daemon task
daemon task
daemon task
daemon task
daemon task

Terminating a process

Sometimes we may want to terminate a process prematurely. We can achieve this using either kill() or terminate() methods. This function should be used with caution and when absolutely necessary. This is because they makes the process to terminate abruptly without performing the necessary clean-up, thus open resources such as files and sockets will not be closed.



States of a process.

A process can be in four states:

  1. New - The process has just been instantiated but not yet started.
  2. Running - The process is been executed
  3. Paused - The process has been paused for some reason, for example it may be waiting for another process to complete its execution.
  4. Dead - The process is not runnable. It may have reached this state naturally after completing its task or it may have been terminated using terminate() or killed using kill().  

Processes contains the is_alive() method which can be used to tell whether a process is currently running.  The function returns True if the process is in the running state and False otherwise.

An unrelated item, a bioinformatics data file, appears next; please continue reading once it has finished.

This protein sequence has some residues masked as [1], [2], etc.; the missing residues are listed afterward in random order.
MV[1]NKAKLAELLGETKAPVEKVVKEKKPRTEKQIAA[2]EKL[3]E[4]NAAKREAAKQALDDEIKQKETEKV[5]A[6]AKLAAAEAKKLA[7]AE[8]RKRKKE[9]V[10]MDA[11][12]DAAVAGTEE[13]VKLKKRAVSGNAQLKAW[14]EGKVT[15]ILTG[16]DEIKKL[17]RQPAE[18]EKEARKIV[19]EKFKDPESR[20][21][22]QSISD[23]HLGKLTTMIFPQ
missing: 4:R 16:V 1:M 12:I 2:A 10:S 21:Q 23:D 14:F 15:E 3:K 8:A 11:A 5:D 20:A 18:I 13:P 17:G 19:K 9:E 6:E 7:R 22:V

Multprocessing vs multithreading

Multithreading is another way that we can achieve concurrency in Python.

At first glance, multithreading looks very similar to multiprocessing,  their outer interface and usage looks almost identical, however, the internal workings of the two approaches is very different. You can check on this link to see more on threads and how multithreading works.

In a nutshell, threads can be thought of as smaller units of a process, this is why they are also referred to as sub-processes. A single process can contain multiple threads running simultaneously. All threads in a single process share same resources and data, this generally makes communication between multiple threads quicker.

Multithreading offers a more lightweight alternative approach to multiprocessing. This is partly because threads, unlike processes, share resources and thus communication between two threads is easier. Processes, on the other hand, do not share resources and data, this means that for multiprocessing to work, inter-process communication has to be established.

However, multiple threads sharing resources also comes with its own limitations because  a mechanism has to be established to ensure data safety, or otherwise, conflicts may arise like one thread deleting a resource that is been used by another thread .

What Python does to prevent conflicts between threads is ensuring that only a single thread at a time can access or modify shared resources, this is achieved through a mechanism known as the Global Interpreter Lock (GIL). This literally means that true parallelism cannot be achieved with threading like with multiprocessing. Concurrency in multithreading is achieved by switching very quickly between the threads concurrently. The switching is fast enough to prevent most noticeable delays for the end user.